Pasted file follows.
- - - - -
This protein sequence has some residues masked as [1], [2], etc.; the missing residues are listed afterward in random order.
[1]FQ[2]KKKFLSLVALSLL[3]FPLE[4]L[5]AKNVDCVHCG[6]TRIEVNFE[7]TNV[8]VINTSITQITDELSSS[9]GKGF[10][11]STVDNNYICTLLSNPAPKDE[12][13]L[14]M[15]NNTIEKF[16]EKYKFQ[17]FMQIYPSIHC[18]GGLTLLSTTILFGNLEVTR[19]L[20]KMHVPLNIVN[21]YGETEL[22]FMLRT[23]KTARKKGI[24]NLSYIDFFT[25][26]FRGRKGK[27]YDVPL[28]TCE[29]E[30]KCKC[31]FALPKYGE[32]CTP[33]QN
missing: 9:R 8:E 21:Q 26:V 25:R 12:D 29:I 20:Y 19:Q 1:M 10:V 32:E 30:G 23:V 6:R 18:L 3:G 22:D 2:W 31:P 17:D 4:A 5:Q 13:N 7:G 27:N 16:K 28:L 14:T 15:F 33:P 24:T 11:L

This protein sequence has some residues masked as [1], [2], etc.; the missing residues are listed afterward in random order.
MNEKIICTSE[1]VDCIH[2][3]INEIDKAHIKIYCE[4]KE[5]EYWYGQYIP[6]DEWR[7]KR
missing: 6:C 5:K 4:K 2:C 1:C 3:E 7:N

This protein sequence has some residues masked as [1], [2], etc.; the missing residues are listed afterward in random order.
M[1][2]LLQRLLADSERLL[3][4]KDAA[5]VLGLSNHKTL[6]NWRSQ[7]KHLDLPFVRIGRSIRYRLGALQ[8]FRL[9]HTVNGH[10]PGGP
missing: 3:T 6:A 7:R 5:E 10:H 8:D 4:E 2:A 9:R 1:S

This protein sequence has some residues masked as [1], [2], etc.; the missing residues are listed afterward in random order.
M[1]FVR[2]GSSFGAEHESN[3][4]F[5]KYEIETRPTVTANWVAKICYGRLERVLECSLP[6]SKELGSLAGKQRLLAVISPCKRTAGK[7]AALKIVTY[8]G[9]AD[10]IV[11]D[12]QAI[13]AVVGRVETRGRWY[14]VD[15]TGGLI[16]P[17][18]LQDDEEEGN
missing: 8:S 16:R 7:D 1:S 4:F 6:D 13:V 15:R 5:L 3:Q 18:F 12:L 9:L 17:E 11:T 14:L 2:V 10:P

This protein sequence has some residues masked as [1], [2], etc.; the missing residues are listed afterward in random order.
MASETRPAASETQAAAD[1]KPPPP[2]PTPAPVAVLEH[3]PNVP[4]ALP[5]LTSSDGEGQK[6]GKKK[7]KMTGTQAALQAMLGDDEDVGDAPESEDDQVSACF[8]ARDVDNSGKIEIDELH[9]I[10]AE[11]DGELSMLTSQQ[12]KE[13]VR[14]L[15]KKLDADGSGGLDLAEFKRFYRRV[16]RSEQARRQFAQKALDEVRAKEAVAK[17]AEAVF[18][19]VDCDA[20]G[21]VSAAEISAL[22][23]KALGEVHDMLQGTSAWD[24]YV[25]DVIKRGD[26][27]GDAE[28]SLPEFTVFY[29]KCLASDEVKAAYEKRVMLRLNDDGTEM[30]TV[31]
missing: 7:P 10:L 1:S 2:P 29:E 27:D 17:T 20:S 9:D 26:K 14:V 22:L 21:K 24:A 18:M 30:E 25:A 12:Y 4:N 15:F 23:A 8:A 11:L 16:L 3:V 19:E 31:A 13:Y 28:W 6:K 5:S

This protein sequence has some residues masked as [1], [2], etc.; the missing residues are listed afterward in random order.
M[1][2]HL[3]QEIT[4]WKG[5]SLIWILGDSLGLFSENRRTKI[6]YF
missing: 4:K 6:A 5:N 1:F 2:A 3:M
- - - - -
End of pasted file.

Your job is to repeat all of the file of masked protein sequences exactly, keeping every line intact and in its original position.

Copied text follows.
This protein sequence has some residues masked as [1], [2], etc.; the missing residues are listed afterward in random order.
[1]FQ[2]KKKFLSLVALSLL[3]FPLE[4]L[5]AKNVDCVHCG[6]TRIEVNFE[7]TNV[8]VINTSITQITDELSSS[9]GKGF[10][11]STVDNNYICTLLSNPAPKDE[12][13]L[14]M[15]NNTIEKF[16]EKYKFQ[17]FMQIYPSIHC[18]GGLTLLSTTILFGNLEVTR[19]L[20]KMHVPLNIVN[21]YGETEL[22]FMLRT[23]KTARKKGI[24]NLSYIDFFT[25][26]FRGRKGK[27]YDVPL[28]TCE[29]E[30]KCKC[31]FALPKYGE[32]CTP[33]QN
missing: 9:R 8:E 21:Q 26:V 25:R 12:D 29:I 20:Y 19:Q 1:M 10:V 32:E 30:G 23:V 6:R 18:L 3:G 22:D 2:W 31:P 17:D 4:A 5:Q 13:N 7:G 27:N 16:K 28:L 14:T 15:F 33:P 24:T 11:L

This protein sequence has some residues masked as [1], [2], etc.; the missing residues are listed afterward in random order.
MNEKIICTSE[1]VDCIH[2][3]INEIDKAHIKIYCE[4]KE[5]EYWYGQYIP[6]DEWR[7]KR
missing: 6:C 5:K 4:K 2:C 1:C 3:E 7:N

This protein sequence has some residues masked as [1], [2], etc.; the missing residues are listed afterward in random order.
M[1][2]LLQRLLADSERLL[3][4]KDAA[5]VLGLSNHKTL[6]NWRSQ[7]KHLDLPFVRIGRSIRYRLGALQ[8]FRL[9]HTVNGH[10]PGGP
missing: 3:T 6:A 7:R 5:E 10:H 8:D 4:E 2:A 9:R 1:S

This protein sequence has some residues masked as [1], [2], etc.; the missing residues are listed afterward in random order.
M[1]FVR[2]GSSFGAEHESN[3][4]F[5]KYEIETRPTVTANWVAKICYGRLERVLECSLP[6]SKELGSLAGKQRLLAVISPCKRTAGK[7]AALKIVTY[8]G[9]AD[10]IV[11]D[12]QAI[13]AVVGRVETRGRWY[14]VD[15]TGGLI[16]P[17][18]LQDDEEEGN
missing: 8:S 16:R 7:D 1:S 4:F 6:D 13:V 15:R 5:L 3:Q 18:F 12:L 9:L 17:E 11:T 14:L 2:V 10:P

This protein sequence has some residues masked as [1], [2], etc.; the missing residues are listed afterward in random order.
MASETRPAASETQAAAD[1]KPPPP[2]PTPAPVAVLEH[3]PNVP[4]ALP[5]LTSSDGEGQK[6]GKKK[7]KMTGTQAALQAMLGDDEDVGDAPESEDDQVSACF[8]ARDVDNSGKIEIDELH[9]I[10]AE[11]DGELSMLTSQQ[12]KE[13]VR[14]L[15]KKLDADGSGGLDLAEFKRFYRRV[16]RSEQARRQFAQKALDEVRAKEAVAK[17]AEAVF[18][19]VDCDA[20]G[21]VSAAEISAL[22][23]KALGEVHDMLQGTSAWD[24]YV[25]DVIKRGD[26][27]GDAE[28]SLPEFTVFY[29]KCLASDEVKAAYEKRVMLRLNDDGTEM[30]TV[31]
missing: 7:P 10:L 1:S 2:P 29:E 27:D 17:T 20:S 9:D 26:K 14:V 22:L 21:K 24:A 18:M 30:E 25:A 12:Y 4:N 15:F 23:A 8:A 11:L 16:L 3:V 19:E 31:A 13:Y 28:W 6:K 5:S

This protein sequence has some residues masked as [1], [2], etc.; the missing residues are listed afterward in random order.
M[1][2]HL[3]QEIT[4]WKG[5]SLIWILGDSLGLFSENRRTKI[6]YF
missing: 4:K 6:A 5:N 1:F 2:A 3:M